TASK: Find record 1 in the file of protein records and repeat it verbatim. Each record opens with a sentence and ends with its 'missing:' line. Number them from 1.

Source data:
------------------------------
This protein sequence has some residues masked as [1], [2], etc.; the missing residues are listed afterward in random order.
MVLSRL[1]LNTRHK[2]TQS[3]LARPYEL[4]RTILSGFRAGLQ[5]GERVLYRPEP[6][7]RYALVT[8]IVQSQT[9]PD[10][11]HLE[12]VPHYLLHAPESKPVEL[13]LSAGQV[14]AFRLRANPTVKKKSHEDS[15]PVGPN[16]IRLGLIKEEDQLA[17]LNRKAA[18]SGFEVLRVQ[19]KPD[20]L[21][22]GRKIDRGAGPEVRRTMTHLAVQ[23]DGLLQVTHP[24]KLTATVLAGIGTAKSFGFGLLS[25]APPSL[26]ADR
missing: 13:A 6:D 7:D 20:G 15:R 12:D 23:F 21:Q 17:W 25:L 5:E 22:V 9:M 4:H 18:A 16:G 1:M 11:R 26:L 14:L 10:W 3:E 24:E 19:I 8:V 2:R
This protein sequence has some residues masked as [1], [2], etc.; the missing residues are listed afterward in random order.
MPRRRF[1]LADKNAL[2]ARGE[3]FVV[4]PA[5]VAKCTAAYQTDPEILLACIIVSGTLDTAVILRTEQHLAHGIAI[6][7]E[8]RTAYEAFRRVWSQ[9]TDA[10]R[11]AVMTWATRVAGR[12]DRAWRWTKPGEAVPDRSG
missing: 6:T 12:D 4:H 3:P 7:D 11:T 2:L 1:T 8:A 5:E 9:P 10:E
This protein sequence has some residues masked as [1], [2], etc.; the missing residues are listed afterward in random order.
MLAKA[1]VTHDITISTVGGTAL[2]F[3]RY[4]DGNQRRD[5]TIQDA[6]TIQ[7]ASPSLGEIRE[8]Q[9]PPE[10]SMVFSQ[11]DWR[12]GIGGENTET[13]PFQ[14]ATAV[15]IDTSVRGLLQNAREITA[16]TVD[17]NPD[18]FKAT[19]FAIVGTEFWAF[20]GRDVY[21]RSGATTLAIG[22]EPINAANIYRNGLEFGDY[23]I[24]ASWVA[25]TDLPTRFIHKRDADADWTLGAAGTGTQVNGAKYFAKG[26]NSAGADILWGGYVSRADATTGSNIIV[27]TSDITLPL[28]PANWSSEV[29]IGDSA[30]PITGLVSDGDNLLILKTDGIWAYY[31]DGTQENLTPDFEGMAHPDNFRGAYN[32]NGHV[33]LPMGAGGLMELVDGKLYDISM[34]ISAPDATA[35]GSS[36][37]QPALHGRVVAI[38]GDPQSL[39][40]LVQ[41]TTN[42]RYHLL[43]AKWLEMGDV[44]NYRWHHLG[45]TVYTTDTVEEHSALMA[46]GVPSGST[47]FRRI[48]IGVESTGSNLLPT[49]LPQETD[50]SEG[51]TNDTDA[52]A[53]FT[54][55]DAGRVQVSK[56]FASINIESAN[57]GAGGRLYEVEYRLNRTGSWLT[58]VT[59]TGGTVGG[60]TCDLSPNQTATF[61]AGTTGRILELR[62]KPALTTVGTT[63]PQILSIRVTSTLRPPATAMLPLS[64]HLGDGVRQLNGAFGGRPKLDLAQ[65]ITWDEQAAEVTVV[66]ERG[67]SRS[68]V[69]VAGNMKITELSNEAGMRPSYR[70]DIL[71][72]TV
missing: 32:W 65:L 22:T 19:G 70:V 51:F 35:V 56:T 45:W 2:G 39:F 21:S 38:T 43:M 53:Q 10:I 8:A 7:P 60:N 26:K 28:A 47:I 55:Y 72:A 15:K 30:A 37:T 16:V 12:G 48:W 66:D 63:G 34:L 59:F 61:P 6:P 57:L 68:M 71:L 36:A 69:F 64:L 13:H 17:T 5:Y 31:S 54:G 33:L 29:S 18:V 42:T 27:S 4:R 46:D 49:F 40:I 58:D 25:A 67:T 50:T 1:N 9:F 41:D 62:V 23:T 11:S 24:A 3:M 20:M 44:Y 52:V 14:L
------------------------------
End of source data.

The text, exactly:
This protein sequence has some residues masked as [1], [2], etc.; the missing residues are listed afterward in random order.
MVLSRL[1]LNTRHK[2]TQS[3]LARPYEL[4]RTILSGFRAGLQ[5]GERVLYRPEP[6][7]RYALVT[8]IVQSQT[9]PD[10][11]HLE[12]VPHYLLHAPESKPVEL[13]LSAGQV[14]AFRLRANPTVKKKSHEDS[15]PVGPN[16]IRLGLIKEEDQLA[17]LNRKAA[18]SGFEVLRVQ[19]KPD[20]L[21][22]GRKIDRGAGPEVRRTMTHLAVQ[23]DGLLQVTHP[24]KLTATVLAGIGTAKSFGFGLLS[25]APPSL[26]ADR
missing: 13:A 6:D 7:D 20:G 15:R 12:D 23:F 21:Q 17:W 25:L 5:E 22:V 9:M 4:H 18:A 16:G 1:M 11:R 26:L 14:L 10:W 3:E 24:E 19:I 8:V 2:R